Coping with the unexpected

A question I have rarely asked any of our community is how they would cope with a significant but unexpected event I their lives?

Whether we like it or not, and mostly we don’t, life will throw curve balls at us. In and of themselves these storms in our lives are not the most important thing, much more significant is what we do about them.

Guiding people through the process of planning and to set a path towards a life better imagined is what we do, our natural optimism can help us become much more excited about the future once we have set out a plan and a path. However, life rarely, if ever unfolds in such a wonderful tableau. Mores the pity perhaps but life is what it is.

Given the fact that life does not follow a nice linear path but turns and twists in ways we cannot foresee you might wonder as to the value of planning at all. Plenty of would be clients over the years have determined there is no value to planning and chose not to work with me.

As a younger man I was often troubled by this rejection, that is until I paid much more attention to those that did subscribe to the idea of planning and the way they managed their lives. I learned a lot from how they lived through the significant turmoil that some of life’s transitions.

I learned as both witness and counsel through many challenges they faced, almost not noticing my own. What was most significant in the process of coping, was the extent to which people had made plans. It might seem completely counter intuitive to suggest going back to your plans in the midst or post a storm in your life, however without question those who had plans and were able to review their lives in the context of those plans, emerged more easily and quickly into a new phase of life than those who did not have a plan. General Dwight Eisenhower when reflecting on the D-Day landings of 1944 said “plans are worthless, but planning is everything.”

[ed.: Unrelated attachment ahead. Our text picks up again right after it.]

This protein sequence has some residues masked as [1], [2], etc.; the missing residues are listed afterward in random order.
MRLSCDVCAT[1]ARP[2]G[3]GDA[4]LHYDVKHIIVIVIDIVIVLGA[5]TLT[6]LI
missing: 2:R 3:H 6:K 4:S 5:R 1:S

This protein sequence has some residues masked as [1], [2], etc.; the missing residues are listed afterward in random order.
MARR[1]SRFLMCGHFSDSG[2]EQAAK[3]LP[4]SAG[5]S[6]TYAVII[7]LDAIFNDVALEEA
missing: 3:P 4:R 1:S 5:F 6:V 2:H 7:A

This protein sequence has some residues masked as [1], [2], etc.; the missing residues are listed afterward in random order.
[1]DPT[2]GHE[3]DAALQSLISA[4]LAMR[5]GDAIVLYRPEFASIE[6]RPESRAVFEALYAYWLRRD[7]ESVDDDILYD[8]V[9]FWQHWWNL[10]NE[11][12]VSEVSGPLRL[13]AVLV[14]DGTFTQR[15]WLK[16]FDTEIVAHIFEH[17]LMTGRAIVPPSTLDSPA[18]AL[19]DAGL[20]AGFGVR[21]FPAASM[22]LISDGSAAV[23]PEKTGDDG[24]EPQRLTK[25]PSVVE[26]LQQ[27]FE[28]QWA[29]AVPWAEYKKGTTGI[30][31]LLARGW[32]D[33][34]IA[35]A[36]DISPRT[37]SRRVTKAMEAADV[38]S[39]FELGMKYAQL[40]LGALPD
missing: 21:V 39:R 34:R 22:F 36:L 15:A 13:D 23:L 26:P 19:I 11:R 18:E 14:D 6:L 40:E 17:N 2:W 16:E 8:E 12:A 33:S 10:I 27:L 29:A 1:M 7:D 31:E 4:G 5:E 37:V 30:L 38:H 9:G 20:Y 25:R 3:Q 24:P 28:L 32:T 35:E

In essence what he is saying is that planning sets the track towards your objective, you will get knocked off that track, put the planning you do before you set off will always allow you to reorient yourself in the aftermath of being derailed.

Dealing with the unexpected is never easy and is often something we fear, but the simple truth is that if you look back over your life you have faced and had to cope with many unexpected events some of which you have coped with well and others less so.

Being clear about what you want and setting out the actions you need to take in order to achieve what you want from life is the key to success. The first question you must answer for yourself is “what do I / we want?” When you have an answer ask yourself one more question, “why?”

This is not a silver bullet for life’s future, no such thing exists, but it is an approach than can set you on the right track and help build the personal resilience that you will surely need.